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Shrimp Po-Boy Kamado Style


There seems to be a seafood cooking theme on the forum right now.  Here is my addition to that sea of cooks.


Now normally when you think of a good south Louisiana shrimp po-boy you are thinking fried shrimp as the main character.  Well…I decided to do a shrimp po-boy without frying the shrimp and to cook it on Big(Red)Joe.  Got you wondering how he’s gonna do dat, don’t I?    Well let’s find out, mes amis!


My newest idea revolved around a variation of my New Orleans BBQ shrimp recipe  ( http://www.kamadoguru.com/topic/8738-new-orleans-style-barbequed-shrimp/?p=88234 )  except simpler and quicker.   I did not want to grill the shrimp on skewers especially 2.5 pounds and I wanted to end up with kicked up flavor both in the shrimp and on the bread itself from a sauce.


One Really Good Smokehowze Gourmet Shrimp Po-Boy




I know you want one of these... 



Georgia wild caught shrimp are in season and I picked up 2.5 pounds of headed medium size white shrimp in the shell.  You do not need the more expensive big ones for this recipe and the mediums are actually better as you will see.  Since we will peel them, no need for the head-on version.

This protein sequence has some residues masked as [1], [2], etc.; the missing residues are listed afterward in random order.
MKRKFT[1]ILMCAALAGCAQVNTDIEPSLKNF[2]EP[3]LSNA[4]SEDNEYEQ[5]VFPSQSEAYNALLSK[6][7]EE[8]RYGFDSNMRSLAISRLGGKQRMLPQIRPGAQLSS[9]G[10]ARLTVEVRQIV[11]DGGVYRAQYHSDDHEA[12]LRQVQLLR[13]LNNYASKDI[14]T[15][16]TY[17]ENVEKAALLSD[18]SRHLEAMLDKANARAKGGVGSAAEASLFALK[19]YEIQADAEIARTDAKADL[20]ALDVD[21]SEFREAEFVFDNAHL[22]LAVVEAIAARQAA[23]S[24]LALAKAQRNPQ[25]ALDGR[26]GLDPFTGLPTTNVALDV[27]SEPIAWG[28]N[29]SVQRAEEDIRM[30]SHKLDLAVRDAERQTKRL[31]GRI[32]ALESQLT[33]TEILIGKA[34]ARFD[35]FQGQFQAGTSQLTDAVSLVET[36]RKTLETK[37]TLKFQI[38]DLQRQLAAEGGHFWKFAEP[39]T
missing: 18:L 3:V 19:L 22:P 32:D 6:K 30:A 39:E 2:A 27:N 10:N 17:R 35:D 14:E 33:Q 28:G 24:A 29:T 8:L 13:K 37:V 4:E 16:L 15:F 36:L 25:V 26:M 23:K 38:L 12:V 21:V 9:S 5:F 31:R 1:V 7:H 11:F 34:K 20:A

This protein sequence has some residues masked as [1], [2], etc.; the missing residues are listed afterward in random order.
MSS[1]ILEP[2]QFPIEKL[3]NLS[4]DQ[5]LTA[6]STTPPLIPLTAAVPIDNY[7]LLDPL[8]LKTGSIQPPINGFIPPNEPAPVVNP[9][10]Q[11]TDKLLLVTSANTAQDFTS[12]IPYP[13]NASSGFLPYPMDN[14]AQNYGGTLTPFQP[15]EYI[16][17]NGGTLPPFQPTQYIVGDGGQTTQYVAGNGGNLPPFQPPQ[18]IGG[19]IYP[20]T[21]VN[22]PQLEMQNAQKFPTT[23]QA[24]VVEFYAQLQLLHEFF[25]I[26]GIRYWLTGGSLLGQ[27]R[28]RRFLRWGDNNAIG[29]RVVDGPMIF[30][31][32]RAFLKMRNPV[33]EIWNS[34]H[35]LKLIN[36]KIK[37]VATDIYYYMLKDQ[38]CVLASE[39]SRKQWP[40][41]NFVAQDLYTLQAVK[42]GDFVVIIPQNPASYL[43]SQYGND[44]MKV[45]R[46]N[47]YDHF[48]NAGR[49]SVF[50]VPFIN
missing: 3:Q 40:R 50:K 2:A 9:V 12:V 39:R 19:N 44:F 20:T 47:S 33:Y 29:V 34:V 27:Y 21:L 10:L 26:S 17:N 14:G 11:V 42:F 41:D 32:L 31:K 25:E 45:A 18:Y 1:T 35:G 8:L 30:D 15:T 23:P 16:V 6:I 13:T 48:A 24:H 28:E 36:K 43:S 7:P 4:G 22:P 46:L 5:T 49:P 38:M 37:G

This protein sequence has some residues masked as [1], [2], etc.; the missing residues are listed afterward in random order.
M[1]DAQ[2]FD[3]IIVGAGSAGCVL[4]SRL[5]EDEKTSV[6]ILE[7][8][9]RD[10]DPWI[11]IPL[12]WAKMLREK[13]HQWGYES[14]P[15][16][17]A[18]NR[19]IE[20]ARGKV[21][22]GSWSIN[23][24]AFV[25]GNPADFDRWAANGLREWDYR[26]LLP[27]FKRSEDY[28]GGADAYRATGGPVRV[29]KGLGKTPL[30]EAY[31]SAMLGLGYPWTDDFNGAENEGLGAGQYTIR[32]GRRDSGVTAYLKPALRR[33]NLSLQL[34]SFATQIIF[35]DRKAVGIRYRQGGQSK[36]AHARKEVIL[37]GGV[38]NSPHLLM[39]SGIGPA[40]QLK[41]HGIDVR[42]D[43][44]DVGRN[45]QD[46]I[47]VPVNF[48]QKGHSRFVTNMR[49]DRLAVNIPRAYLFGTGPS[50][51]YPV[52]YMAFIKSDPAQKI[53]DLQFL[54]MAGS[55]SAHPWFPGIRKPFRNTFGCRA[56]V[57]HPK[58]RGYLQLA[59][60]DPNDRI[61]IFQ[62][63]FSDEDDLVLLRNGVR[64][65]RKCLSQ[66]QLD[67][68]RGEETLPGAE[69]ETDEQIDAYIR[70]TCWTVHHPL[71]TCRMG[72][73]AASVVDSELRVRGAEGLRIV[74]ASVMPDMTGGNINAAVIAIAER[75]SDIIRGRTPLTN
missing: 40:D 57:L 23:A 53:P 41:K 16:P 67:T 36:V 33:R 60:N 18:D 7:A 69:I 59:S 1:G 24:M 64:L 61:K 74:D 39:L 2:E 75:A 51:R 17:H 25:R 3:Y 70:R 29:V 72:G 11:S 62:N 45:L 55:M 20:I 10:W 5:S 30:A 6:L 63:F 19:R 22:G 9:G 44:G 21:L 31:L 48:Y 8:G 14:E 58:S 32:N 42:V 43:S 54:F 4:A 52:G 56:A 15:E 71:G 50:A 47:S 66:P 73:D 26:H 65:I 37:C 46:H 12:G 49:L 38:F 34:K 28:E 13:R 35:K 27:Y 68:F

The cast of characters


The Shrimp


Green Onions

Red or Yellow Onion


Bell Pepper (any color)


Worcestershire Sauce

Hot Sauce (Tabasco or Crystal preferred)

Smoked Paprika

Cajun Seasoning

Fresh Lemon

½ stick butter

Olive or other quality oil (I used red palm fruit oil – it adds a nice color and flavor)


A Loaf of Good Fresh French bread

Lettuce (fine cut)

Tomatoes (sliced)



The Prep


Rinse and peel the shrimp, optionally reserving the shells (and heads if there were head-on) for a stock .


Wild Georgia Shrimp



Optional:  Using a suitable size stock pot add a good pat of butter in the bottom and get it hot.  Put the shrimp shells (and heads) in the hot melted butter and stir well to coat and sauté the shells for several minutes.  Add the minimum amount of water to cover at least 3/4 of the shrimp.   Bring to boil.  Boil for 5 minutes stirring shrimp around so as to extract the flavor from the shell.  Continue boiling and occasionally stirring allowing water to reduce significantly but do not scorch the shells.  Drain in heat proof sieve, reserving the stock.  Discard shells.  Return stock to the pot and reduce just a few tablespoons of a rich flavored stock.  Remove from heat and reserve. 


Making Shrimp Stock



Use a heat proof pan/pot suitable for cooking on the Kamado indirect at temps up to 450 degrees.  The pot will be set directly on the deflector.  I used my 3 qt Lodge enameled cast iron.  Regular cast iron is also OK.


Chop green onions, onions, parsley, garlic and bell pepper. Combine with shrimp and add the seasonings, the butter in patties, a few tablespoons of the oil, the juice of ½ a lemon.  Do this to your liking on amounts of ingredients and the flavor profile.  We want to generate a good robust rich flavor on the shrimp and have a sauce that is not watery when we cook it down.  Mix it all up well.  It should smell good already.  

Some Fixins



All Put Together and the Cast Iron Lodge




The Cook


This is the easy part but you need to stay near the grill and have a bowl ready big enough for the shrimp, a spider or equivalent, and some good heavy duty pot holders.